Private Coaching – the Inside Gen

So, what actually happens when you undertake private voice coaching with Being in Voice?  Well, first of all, you get my undivided attention, addressed to helping you to achieve your goals.  I provide you with a personalised program of exercises, beginning at the foundational, basic level, ensuring that you understand – first and foremost – what your voice ACTUALLY is, and how it works, so that you may undertake the exercises with full awareness of what you are doing, and how it relates to your achieving your goals.

As you become comfortable with the exercises, we extend them into more and more challenging areas, so you know that you are progressing, that your voice is becoming more powerful, more open and more available for the creative expression you are looking for.

Once we’ve got you established with a healthy, sustainable program for your voice, we begin to integrate the specific skills training you are looking for, whether it is for performance in theatre, film, tv, radio, or radio broadcasting, public speaking, voice overs, seminar presentation, or just to be more comfortable as a human being capable of communicating and expressing your thoughts to others.

You learn each new set of exercises on the floor, doing them with me, experiencing the physical reality of what your whole body is doing, and how your voice is sounding in those circumstances.  After your class, I write up my notes on what we did in the class, and email them to you, along with handouts setting out the exercises.  I also place these in your very own Dropbox folder, along with some mp3 files in which I talk you through some of the exercises.  These are available to you for 6 months after the class.  (At some stage in the next few months, these will also be available as an iPhone app).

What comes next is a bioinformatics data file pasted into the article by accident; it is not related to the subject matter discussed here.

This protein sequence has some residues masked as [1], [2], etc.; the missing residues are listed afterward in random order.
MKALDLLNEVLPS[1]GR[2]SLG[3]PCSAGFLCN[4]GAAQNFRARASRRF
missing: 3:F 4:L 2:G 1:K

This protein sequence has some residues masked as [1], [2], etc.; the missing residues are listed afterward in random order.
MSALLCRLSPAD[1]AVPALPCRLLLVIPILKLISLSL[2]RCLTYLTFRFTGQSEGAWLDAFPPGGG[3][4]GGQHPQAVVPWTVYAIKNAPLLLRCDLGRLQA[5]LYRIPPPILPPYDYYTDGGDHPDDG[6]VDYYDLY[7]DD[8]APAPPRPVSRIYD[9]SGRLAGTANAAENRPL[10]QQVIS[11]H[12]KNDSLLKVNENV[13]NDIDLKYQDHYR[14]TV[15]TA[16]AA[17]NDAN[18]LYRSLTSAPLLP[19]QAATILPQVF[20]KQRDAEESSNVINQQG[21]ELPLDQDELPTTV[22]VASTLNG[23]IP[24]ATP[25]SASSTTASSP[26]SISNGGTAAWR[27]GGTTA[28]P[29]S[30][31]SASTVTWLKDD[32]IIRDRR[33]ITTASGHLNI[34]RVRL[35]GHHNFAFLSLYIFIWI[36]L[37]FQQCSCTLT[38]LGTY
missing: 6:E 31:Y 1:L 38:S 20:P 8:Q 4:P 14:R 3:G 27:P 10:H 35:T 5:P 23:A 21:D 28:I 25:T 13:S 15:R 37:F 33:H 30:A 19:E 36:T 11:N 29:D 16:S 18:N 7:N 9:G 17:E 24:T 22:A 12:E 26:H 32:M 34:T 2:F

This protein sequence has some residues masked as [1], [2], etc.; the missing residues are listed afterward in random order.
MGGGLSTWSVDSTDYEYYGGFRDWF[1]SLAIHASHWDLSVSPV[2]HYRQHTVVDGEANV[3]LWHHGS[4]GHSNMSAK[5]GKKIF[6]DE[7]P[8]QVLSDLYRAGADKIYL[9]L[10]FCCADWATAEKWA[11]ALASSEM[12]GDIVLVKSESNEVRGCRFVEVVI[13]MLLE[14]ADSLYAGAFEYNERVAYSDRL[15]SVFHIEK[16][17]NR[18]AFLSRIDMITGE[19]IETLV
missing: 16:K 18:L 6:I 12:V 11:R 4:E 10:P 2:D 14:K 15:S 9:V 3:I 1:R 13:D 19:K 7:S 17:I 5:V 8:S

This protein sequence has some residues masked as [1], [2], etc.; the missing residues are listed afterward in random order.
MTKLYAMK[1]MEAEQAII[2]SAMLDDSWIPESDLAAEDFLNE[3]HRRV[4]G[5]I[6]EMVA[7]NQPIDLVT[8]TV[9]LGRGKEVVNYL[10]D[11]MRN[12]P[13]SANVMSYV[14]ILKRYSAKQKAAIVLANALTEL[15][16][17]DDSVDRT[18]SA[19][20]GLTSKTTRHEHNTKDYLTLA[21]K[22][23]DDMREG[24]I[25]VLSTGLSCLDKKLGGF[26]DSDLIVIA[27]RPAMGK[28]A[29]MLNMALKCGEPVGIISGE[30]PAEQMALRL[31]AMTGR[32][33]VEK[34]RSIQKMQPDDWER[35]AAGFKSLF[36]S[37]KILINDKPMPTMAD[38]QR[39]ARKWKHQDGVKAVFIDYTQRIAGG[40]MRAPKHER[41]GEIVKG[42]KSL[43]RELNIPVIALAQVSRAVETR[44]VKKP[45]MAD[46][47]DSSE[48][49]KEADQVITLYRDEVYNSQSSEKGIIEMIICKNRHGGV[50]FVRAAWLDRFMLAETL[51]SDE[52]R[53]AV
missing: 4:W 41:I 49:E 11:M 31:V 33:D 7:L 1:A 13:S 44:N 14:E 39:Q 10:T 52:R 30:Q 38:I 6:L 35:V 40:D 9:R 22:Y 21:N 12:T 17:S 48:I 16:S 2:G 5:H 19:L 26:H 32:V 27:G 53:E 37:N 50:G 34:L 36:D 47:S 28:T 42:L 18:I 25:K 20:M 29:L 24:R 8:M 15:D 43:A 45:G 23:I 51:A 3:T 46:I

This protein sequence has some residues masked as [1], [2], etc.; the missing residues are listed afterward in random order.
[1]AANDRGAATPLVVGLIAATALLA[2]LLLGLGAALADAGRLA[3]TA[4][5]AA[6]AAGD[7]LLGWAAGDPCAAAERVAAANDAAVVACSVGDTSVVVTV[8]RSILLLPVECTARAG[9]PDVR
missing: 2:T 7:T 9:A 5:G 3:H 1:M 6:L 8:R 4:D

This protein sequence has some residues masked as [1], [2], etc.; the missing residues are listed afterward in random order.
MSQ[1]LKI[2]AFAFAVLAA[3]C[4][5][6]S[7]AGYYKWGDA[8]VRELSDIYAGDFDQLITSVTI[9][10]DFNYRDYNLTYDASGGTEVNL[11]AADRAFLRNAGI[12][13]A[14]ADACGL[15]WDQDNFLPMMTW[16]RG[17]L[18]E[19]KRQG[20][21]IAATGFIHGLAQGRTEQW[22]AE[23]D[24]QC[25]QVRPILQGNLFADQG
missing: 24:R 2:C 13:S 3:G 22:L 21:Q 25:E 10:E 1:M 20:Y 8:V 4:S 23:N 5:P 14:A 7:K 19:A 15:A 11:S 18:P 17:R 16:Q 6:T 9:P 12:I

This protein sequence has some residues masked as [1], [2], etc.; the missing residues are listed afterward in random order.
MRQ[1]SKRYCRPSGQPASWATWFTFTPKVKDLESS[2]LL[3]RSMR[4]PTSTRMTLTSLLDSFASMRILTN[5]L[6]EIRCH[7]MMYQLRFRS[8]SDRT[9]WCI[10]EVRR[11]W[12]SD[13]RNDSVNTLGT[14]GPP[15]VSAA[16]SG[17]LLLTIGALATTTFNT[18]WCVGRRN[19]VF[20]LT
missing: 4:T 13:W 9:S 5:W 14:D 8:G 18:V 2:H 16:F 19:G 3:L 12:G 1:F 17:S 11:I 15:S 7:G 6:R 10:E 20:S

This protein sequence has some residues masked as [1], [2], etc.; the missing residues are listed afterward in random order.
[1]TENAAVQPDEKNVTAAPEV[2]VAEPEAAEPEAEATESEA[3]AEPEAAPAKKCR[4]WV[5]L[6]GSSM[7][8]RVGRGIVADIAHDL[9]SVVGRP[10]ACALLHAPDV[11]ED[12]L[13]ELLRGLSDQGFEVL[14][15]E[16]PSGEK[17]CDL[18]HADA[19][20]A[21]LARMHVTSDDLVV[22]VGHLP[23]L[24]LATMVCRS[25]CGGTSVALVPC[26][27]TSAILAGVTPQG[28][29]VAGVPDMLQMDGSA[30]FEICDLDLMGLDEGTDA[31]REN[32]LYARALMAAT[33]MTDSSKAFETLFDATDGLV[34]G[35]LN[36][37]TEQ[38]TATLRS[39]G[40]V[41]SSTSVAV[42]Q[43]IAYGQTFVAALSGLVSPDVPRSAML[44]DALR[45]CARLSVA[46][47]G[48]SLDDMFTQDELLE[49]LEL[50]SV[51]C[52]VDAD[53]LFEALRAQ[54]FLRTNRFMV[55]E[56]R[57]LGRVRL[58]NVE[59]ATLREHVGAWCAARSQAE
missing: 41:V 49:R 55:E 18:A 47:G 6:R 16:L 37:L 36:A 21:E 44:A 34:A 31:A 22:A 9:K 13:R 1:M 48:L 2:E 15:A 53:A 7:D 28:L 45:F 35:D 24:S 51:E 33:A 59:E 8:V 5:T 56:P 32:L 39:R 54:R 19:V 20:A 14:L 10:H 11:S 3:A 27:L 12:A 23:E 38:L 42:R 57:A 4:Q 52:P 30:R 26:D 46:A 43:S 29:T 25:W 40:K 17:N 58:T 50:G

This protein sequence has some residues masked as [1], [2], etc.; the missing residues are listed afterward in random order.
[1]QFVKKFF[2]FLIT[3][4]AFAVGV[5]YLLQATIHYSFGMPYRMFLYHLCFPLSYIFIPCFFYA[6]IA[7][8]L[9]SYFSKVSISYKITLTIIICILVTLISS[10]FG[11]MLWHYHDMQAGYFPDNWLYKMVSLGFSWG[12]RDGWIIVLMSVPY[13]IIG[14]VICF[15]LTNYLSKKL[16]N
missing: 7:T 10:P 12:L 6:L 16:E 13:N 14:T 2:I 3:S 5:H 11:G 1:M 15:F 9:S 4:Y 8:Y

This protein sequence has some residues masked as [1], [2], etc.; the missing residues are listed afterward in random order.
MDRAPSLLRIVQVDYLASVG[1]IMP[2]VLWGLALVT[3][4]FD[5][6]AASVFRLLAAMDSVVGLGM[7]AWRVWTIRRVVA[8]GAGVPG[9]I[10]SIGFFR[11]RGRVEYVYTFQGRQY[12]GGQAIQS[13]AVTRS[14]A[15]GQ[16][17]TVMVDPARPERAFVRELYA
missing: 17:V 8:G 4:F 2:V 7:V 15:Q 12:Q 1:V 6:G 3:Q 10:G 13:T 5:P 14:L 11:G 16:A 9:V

Any questions?  Feel free to add your comments below.

New Tricks for Extending Vocal Life

Recently, I was invited to run some workshops for 4RPH, Radio for the Print Impaired, to give their volunteer announcers some advice on how to avoid vocal strain, improve their clarity and generally help them to get the most out of their voices.

We were absolutely delighted with the large number of people who committed three hours of their time – as well as all the hours they devote to the actual broadcasting – to learn some new tricks.

Of course, there are no tricks involved. And a little knowledge is no dangerous thing. On the contrary, helping these wonderful people to understand exactly how their voices function is the first step to helping them realise more of their vocal potential.  They are mostly my age, and older, with a few young sparks in the mix.  Some have been broadcasting for over 20 years, others quite new to the profession.

I was able to demonstrate to them how they can regain some of the tone they may have lost over the years, ensuring that their voices are healthily maintained for many years to come, and also help them to access more range and colour in their voices with some very simple posture work, and vocal exercises.

Here are some comments from participants:

I enjoyed it very much and have a much better understanding of how my voice box is made up and how vulnerable it can be when used incorrectly.

Pleasant, engaging leadership. Participant involvement.Well worth while : excellent PR for the station : makes volunteers feel valued.

Your demonstrations of voice properties explained the theory clearly. The distribution of the concise fact sheet after the workshop reinforces the tuition process well.

Keeping Busy

You may notice there are some changes here on the website.  That’s because I’m keeping myself busy with house-keeping admin stuff while I wait for my thesis dissertation to come back from my supervisors – hopefully for the last time.

Let me know if you have any suggestions for improving the design here, I’m always open to suggestion.

The image at the side is of MFA students at Arizona State Uni taking part in the Archetypes Workshop last year.  I wish I knew how to make the caption visible!

Early Morning Voice Warmup

Oxley at 6.30 am

Such a beautiful day, the autumn air here in Oxley on the south side of Brisbane is soft and cool.  The sky is totally blue from every angle, and the birds are taking turns at singing its praises.